Thursday, 25 March 2010

Anti-Social

Rachel Williams is no doubt right when she suggests that social workers are often unjustly maligned.

But there really is no denying the highly organised kidnap of children from what may be called Old Labour homes in order to place them, via family courts whose secrecy is incompatible with the rule of law even if it is not always as bad as it once was, in what may be called New Labour homes. And the old line from Yes, Minister, that social problems increase in order to occupy the time of the number of social workers employed to deal with them, springs horribly to mind. Those who do the dreadful things that keep appearing in the media are their client class. The working class, properly so called, is not.

But they are not the only people who deserve excoriation, nor do they deserve anything like the most. How dare the Tories, of all people, preach about these matters? Not only, though certainly, because they brought in Thatcher's Children Act. And not only, though certainly, because the economic basis of paternal authority was destroyed - initially in working-class families and communities, but then very rapidly throughout society as a whole - by their heroine, who had left her own small children to hired help while she pursued first her legal and then her political ambitions.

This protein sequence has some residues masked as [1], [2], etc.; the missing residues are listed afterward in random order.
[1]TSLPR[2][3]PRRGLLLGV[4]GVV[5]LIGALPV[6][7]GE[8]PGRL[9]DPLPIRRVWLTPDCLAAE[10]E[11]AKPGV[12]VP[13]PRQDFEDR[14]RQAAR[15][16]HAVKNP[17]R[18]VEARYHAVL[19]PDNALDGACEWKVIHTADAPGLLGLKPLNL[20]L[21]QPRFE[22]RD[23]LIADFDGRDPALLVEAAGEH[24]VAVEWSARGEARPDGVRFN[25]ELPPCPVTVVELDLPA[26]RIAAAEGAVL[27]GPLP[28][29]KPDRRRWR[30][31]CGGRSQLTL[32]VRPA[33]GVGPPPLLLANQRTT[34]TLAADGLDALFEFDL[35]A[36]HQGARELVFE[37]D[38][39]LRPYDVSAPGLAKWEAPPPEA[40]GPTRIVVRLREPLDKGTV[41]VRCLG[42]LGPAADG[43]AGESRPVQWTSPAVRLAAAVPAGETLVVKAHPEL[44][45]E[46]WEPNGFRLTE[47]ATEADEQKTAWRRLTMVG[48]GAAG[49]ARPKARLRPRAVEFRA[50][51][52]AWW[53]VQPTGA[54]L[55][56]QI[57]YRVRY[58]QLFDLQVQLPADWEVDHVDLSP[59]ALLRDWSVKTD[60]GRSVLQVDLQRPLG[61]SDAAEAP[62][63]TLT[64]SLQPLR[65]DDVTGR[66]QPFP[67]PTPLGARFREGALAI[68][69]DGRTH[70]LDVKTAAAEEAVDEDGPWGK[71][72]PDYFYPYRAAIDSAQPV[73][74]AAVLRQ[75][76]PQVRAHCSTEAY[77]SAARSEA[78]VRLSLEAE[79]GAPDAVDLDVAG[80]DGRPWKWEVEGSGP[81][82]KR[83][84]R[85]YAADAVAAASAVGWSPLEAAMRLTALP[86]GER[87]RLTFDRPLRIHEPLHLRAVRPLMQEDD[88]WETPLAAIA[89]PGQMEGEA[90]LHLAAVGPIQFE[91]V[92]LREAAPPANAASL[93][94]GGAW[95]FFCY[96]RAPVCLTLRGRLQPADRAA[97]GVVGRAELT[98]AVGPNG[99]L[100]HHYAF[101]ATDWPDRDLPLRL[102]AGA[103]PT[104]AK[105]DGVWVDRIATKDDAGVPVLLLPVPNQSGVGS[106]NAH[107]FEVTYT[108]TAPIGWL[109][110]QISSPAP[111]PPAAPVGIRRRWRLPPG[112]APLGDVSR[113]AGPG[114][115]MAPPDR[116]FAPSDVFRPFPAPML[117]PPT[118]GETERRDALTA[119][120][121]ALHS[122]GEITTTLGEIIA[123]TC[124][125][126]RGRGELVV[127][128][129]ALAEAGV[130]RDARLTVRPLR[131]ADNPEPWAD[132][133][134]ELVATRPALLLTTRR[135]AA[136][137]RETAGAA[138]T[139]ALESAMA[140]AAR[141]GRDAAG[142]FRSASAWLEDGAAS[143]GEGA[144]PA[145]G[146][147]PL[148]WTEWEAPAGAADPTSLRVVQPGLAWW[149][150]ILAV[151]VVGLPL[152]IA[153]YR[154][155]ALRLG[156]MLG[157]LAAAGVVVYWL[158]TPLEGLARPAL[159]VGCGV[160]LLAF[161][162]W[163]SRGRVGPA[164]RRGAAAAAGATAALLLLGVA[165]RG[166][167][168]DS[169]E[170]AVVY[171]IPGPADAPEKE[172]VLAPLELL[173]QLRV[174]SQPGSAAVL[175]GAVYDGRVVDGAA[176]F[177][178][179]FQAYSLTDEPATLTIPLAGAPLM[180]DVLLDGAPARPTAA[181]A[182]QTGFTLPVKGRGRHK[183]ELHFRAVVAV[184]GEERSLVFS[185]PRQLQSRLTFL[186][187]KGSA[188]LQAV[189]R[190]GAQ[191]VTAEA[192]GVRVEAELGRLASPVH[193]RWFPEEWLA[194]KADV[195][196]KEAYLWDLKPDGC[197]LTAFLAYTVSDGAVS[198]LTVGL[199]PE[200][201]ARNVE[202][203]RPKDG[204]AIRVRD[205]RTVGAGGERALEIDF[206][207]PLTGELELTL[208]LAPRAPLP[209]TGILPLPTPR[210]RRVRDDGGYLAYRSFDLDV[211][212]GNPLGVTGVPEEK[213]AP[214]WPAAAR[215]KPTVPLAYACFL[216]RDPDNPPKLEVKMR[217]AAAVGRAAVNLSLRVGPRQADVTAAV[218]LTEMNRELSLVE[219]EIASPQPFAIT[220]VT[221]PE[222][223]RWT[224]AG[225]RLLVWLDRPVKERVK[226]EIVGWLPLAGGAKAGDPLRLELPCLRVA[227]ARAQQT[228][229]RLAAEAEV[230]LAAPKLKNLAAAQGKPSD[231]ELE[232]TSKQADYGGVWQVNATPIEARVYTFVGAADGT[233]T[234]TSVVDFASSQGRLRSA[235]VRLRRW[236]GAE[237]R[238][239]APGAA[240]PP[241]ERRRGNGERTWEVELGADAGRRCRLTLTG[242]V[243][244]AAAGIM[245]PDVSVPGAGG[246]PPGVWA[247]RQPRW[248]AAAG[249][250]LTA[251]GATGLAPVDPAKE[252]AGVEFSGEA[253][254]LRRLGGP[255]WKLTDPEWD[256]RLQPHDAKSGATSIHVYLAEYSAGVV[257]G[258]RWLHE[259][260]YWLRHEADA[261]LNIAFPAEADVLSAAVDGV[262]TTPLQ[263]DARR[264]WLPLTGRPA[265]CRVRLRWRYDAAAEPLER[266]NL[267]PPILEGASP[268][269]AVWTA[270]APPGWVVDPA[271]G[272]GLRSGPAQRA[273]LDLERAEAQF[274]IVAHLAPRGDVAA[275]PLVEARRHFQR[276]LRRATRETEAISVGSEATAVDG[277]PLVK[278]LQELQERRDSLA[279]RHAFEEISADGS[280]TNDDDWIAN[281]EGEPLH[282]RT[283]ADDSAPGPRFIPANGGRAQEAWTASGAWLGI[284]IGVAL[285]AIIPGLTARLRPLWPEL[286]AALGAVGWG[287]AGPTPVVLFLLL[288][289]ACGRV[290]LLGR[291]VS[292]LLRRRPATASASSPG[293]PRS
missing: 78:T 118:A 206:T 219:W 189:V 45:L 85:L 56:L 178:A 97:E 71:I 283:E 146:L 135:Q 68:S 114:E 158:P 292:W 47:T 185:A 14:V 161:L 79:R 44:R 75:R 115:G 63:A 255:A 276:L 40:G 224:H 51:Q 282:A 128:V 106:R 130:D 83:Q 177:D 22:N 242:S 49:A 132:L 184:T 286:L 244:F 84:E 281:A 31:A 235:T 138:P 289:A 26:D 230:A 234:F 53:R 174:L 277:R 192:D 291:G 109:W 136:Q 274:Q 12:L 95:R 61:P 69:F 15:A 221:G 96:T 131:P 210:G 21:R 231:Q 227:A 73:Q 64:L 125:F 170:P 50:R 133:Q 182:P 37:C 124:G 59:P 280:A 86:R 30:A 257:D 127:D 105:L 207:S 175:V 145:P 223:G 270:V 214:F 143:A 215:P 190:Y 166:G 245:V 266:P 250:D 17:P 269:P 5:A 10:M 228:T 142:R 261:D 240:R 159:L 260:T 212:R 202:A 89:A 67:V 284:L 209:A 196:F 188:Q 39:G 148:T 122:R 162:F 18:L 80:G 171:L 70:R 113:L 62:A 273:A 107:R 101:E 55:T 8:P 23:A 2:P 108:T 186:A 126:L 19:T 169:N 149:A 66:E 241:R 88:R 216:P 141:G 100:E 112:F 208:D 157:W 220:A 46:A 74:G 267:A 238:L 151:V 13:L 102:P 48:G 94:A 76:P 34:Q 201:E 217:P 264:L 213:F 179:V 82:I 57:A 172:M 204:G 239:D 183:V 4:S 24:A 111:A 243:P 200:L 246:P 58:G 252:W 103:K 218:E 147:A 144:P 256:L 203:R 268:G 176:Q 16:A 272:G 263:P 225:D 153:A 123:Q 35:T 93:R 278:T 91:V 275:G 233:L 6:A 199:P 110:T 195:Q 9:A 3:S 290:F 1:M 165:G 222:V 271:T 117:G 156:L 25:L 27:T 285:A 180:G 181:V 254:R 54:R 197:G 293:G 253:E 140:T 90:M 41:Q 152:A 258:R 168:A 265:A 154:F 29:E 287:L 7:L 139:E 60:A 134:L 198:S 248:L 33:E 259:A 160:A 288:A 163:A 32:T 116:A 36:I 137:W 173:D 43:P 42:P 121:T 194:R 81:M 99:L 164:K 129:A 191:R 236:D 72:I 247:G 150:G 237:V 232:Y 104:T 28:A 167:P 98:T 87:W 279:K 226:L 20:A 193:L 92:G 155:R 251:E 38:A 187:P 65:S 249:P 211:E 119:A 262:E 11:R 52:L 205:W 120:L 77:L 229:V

There are many ways in which the Tories have long, or even always, been actively hostile to the views and values of those on whose votes they depend. Support for the anti-national, anti-farming, anti-manufacturing, anti-shopkeeping, anti-local, anti-family “free” market is one. Their actual record in office on the EU and on Northern Ireland is another. And there are plenty more.

But there is none more flagrant or more fatal than the fact that they are not just largely products (which they cannot help), but also almost invariably users and stalwart defenders, of just about the most anti-family institutions imaginable, founded on the premise that children should be brought up with as little parental contact as possible except when it comes to paying the bills, and organised towards the acting out of adolescence in single-sex residential environments.

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